• I am Irish, not sure how I cam across your blog but I enjoy it immensely you have some fabulous recipes…… anyhow back to being Irish …. colcannon is traditionally served at Halloween (just gone I know !) and normally has Kale mixed through (try it, it really is delicious – very different from cabbage); also when served on Halloween night money (wrapped in tinfoil or parchment paper) is put into the colcannon and the kids love it ! Make sure to warn your guest tho ! By the way it is absolutely delicious served with boiled bacon or ham – my personal preference is smoked ! Enjoy.

  • I am Irish, not sure how I cam across your blog but I enjoy it immensely you have some fabulous recipes…… anyhow back to being Irish …. colcannon is traditionally served at Halloween (just gone I know !) and normally has Kale mixed through (try it, it really is delicious – very different from cabbage); also when served on Halloween night money (wrapped in tinfoil or parchment paper) is put into the colcannon and the kids love it ! Make sure to warn your guest tho ! By the way it is absolutely delicious served with boiled bacon or ham – my personal preference is smoked ! Enjoy.

  • For traditional German variation, use turnips or cauliflower instead of the cabbage (although that would be German too). Add additional flavor by using chicken broth as your liquid.

  • For traditional German variation, use turnips or cauliflower instead of the cabbage (although that would be German too). Add additional flavor by using chicken broth as your liquid.

  • What a delicious way to prepare salmon, and certainly festive for St. Patrick’s Day! Thanks for sharing your creative recipe!

  • Never heard of adding cabbage to mashed potatoes before, but love the idea! Two favorites coming together!! Thanks for the recipe!

  • I’ve always loved the sound of colcannon but haven’t prepared it this traditional way yet. I made a low-carb version using mashed cauliflower and mixed in kale, and it was good, but I imagine the real potatoes make it even better! Lovely photos, as always!

  • What a lovely Irish dish. One of my all time favorite cookbooks is from a restaurant in Ireland that is far from boring and one of the most creative books I own. Thanks for sharing this lovely recipe. I look forward to the rest of those yummy dishes you’ll be featuring this week.

  • Thanks Mary – really all anyone has to do is look at YOUR blog to know that British food is not boring, bland or dull – it’s just plain old fabulous!!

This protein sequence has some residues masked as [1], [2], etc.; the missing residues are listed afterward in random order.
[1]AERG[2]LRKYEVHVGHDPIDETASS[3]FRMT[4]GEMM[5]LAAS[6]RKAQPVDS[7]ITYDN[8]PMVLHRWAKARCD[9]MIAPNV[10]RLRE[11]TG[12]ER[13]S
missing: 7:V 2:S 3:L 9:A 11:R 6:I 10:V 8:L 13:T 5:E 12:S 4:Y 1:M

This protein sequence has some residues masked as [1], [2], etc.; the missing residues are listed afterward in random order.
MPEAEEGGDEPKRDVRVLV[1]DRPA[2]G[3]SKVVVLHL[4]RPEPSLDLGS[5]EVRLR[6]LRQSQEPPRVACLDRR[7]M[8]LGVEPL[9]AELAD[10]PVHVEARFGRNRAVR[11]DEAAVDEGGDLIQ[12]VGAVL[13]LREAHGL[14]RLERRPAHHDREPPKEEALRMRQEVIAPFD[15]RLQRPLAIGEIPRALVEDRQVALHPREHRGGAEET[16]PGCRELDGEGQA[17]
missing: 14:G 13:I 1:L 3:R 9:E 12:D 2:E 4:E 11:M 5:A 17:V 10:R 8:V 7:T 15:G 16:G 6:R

• Thank you so much for spreading the word about British cooking!!! I’ve been trying to convince people for years!!!! Your post is SO delicious and of course beautifully photographed 🙂
    Mary x

  • That’s so cool Cathy, that you just made this last night! Is your recipe similar? One of the things I love about it is that it makes mashed potatoes (one of my all time favorite foods!) just a bit healthier and lower in calories!
    Oh, and guess what? I’m serving the leftovers tonight with pork chops! 🙂

  • This is one of my favorite ways to serve potatoes! I prepared it last night and served it with smoked pork chops. Delicious! I think I may have the leftovers for lunch. I’m looking forward to your posts this week, Chris.

  • I must say that your colcannon is the prettiest I have ever seen!!! And I can’t wait to see the salmon dish, we love salmon and I poach mine, so this might be differently delicious!

  • i regret to say that my last trip to manchester and scotland i didnt really got a chance to try out many of their traditional cuisines but i remember i was eating scones all the time. This mashed potato sounds easy and creamy and i think the idea of putting in the cabbage is a great one too!

  • You are always a pleasure to read!This traditional recipe is excellent:healthy, yummy, simple and cheap!Looking forward to your net irish-inspired recipes,dear Chris!
    xxx

  • I just read your “meet Chris” and “story of the cafe sucre farine” pages…what a delightful story of how you came to give your beautiful blog that name. And your husband does a totally awesome job with the photography!

    Anyhow, not sure how I discovered your blog, but I’m so glad I did. You always post such delicious-sounding recipes, including today’s colcannon recipe.

    Thanks,
    Patti

  • I’ve heard the name Colcannon before, but never had a clue as to what it was. It looks delicious. I don’t know if I could sell my family on the cabbage being in there. Maybe if I don’t tell them?

    I have to admit that I’ve always thought the best thing to come out of England was fish and chips. Thank you for correcting me!